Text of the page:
Kissinger writes that, in interviews with Adenauer, one was in a world guided by principles and immune to slogans and pressure. In 1955, Adenauer’s first great task, ensuring the peaceful, swift and amicable end of the occupation, was accomplished. The Occupation Commission went home.
Charles de Gaulle came to power in a nation humiliated by war. Its defeat by the Nazis in 1940 meant that it ceased to be a world power. To his chagrin, de Gaulle spent the war on the sidelines watching Britain, the US and Russia directing strategy. He knew that to restore France’s self-respect, let alone greatness, would take a heroic effort. He concentrated on developing self-mastery, a stoic ideal. Like the stoics of the past, he interpreted that as a strong will, and like his stoical forebears, he did not inspire affection, though he became surrounded by something of a mystique.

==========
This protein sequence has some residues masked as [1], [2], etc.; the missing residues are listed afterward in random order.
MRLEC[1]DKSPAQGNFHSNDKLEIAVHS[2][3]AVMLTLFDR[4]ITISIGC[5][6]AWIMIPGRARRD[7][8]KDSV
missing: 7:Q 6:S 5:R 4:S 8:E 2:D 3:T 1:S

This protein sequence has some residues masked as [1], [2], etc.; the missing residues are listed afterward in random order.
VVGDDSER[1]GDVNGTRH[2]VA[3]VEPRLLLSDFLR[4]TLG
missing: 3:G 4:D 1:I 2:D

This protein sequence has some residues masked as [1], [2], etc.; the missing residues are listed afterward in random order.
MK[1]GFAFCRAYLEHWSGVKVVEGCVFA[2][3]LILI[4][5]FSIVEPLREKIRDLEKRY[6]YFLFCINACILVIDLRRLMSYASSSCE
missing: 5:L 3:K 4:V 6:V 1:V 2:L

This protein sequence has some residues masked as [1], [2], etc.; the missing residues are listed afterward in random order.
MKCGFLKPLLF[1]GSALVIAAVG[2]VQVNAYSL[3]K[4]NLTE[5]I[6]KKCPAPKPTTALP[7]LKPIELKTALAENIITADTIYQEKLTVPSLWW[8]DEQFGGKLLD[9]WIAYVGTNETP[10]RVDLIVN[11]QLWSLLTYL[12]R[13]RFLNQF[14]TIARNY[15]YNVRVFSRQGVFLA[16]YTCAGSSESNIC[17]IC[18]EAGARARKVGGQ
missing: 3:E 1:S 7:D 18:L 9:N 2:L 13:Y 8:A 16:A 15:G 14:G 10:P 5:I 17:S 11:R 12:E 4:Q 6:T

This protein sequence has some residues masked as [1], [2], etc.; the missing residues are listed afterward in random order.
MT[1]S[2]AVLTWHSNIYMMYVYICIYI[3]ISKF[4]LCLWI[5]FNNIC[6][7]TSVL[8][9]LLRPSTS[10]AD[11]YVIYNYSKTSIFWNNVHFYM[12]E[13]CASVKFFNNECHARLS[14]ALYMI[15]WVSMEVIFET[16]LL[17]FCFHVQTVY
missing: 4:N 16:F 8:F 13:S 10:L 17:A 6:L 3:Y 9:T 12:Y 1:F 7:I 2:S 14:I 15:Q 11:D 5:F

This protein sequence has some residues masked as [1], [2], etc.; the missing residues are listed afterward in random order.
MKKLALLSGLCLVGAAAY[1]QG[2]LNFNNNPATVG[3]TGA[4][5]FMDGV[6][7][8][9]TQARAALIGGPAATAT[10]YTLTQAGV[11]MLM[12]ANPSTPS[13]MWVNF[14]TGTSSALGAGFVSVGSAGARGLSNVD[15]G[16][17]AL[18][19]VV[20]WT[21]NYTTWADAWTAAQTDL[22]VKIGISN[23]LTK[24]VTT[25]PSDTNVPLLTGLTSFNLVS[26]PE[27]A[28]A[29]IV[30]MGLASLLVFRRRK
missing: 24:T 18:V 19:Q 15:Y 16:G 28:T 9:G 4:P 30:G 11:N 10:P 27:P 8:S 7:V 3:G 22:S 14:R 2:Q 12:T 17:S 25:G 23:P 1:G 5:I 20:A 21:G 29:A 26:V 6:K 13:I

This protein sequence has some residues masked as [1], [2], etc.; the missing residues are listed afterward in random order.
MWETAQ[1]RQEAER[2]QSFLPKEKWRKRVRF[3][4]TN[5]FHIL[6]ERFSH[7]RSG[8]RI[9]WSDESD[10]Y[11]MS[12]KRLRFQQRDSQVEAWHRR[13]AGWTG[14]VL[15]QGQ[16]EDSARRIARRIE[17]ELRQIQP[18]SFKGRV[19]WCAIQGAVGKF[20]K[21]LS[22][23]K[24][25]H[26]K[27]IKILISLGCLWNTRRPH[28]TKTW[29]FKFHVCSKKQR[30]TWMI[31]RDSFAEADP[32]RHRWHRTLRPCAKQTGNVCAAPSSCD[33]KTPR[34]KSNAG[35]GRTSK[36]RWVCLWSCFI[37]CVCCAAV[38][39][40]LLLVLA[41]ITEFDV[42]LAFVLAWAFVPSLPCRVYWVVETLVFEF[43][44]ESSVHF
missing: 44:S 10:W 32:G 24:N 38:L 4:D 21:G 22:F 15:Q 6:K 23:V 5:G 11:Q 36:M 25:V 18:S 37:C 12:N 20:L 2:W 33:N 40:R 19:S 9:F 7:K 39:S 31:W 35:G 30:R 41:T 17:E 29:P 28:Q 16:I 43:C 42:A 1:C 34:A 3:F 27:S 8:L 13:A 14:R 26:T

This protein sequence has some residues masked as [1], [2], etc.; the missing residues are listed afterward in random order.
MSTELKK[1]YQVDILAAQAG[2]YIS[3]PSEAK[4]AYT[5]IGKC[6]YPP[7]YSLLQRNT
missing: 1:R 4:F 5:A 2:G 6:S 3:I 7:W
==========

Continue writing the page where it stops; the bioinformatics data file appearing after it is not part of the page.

After the war, he came to head the French Fourth Republic, which put the president’s position at the mercy of the elected representatives, as our prime minister’s is. De Gaulle did not believe that the arrangement would work, and he resigned, expecting it to collapse, after which he would be called back to form a new government. He had to wait twelve years for that to happen. What brought about the collapse was France’s entanglement in Algeria.
Back in office, he set up the Fifth Republic, which made the president immune to the vote of elected members, as the American president is, and gave him control of defence and external affairs. Domestic affairs were put under the control of a prime minister. The president had the job for seven years (it has since been reduced to five). The system worked.